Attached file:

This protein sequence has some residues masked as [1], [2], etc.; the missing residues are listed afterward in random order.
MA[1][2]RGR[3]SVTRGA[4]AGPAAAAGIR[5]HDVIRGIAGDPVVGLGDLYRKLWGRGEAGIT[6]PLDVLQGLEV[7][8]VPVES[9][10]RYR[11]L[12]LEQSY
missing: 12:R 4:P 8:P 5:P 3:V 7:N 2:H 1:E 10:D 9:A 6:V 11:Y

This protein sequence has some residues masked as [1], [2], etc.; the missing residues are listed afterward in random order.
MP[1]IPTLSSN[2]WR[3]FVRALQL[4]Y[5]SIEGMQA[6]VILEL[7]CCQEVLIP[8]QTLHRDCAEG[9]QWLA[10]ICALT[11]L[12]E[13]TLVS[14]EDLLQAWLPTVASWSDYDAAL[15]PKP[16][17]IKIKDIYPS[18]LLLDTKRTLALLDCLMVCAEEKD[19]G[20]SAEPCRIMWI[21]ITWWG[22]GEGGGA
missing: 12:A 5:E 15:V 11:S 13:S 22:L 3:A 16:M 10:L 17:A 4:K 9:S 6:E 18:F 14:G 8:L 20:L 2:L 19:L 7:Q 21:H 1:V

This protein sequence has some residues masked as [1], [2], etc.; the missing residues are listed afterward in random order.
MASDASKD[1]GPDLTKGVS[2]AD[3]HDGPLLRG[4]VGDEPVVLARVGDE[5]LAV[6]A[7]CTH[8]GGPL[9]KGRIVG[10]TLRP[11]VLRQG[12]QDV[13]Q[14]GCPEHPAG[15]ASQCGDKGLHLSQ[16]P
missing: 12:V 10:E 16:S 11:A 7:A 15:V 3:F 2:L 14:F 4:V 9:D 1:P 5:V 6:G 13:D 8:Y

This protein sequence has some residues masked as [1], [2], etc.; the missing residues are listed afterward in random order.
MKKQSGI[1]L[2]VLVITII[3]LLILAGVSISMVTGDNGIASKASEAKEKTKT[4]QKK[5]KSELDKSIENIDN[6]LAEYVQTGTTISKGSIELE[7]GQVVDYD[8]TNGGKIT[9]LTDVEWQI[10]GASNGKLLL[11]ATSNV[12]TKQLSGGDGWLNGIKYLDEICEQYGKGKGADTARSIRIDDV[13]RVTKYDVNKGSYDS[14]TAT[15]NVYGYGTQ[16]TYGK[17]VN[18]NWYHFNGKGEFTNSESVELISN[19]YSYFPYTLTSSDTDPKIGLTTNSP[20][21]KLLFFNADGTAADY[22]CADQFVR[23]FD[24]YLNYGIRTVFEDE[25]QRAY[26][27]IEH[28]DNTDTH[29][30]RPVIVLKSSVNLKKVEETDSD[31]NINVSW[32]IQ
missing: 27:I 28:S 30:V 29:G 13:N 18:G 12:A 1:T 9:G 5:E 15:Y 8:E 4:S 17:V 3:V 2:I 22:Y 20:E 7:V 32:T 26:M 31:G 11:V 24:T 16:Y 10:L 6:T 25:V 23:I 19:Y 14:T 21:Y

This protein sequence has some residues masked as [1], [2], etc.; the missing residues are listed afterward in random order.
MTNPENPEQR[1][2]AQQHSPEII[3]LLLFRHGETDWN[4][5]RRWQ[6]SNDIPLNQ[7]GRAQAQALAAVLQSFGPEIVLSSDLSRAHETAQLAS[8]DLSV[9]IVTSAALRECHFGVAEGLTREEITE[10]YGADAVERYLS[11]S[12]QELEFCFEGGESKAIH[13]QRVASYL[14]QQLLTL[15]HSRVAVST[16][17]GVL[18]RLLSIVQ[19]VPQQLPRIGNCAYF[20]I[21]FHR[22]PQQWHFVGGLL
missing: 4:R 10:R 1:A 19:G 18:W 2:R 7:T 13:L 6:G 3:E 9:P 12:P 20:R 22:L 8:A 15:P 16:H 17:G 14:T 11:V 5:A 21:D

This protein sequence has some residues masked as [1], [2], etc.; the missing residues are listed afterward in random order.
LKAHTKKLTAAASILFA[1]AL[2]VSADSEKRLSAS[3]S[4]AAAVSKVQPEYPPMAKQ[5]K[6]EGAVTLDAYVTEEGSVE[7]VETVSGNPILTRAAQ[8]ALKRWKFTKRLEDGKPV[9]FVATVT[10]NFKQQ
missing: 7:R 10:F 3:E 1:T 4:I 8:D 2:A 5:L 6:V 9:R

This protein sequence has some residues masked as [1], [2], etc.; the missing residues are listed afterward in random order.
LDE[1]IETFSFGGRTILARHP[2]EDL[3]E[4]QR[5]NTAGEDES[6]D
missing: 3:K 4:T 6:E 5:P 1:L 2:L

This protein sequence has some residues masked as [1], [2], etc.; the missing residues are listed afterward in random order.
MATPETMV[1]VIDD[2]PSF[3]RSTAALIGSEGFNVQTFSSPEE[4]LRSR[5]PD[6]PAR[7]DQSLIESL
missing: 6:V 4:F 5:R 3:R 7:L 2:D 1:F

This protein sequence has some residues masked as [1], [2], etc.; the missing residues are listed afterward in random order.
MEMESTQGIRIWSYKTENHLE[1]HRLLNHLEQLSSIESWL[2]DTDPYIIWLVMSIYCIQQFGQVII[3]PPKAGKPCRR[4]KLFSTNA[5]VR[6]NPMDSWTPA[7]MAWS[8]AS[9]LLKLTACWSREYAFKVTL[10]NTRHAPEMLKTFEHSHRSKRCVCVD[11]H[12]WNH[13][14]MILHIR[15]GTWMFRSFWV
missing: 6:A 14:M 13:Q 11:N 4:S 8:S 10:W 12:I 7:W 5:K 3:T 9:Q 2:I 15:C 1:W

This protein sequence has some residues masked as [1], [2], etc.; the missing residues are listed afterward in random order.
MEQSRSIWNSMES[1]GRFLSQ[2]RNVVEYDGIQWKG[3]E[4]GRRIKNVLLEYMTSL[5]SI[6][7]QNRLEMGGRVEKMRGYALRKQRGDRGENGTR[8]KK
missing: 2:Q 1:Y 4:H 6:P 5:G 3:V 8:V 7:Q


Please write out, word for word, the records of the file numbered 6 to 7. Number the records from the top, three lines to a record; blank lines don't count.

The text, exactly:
This protein sequence has some residues masked as [1], [2], etc.; the missing residues are listed afterward in random order.
LKAHTKKLTAAASILFA[1]AL[2]VSADSEKRLSAS[3]S[4]AAAVSKVQPEYPPMAKQ[5]K[6]EGAVTLDAYVTEEGSVE[7]VETVSGNPILTRAAQ[8]ALKRWKFTKRLEDGKPV[9]FVATVT[10]NFKQQ
missing: 7:R 10:F 3:E 1:T 4:I 8:D 2:A 5:L 6:V 9:R

This protein sequence has some residues masked as [1], [2], etc.; the missing residues are listed afterward in random order.
LDE[1]IETFSFGGRTILARHP[2]EDL[3]E[4]QR[5]NTAGEDES[6]D
missing: 3:K 4:T 6:E 5:P 1:L 2:L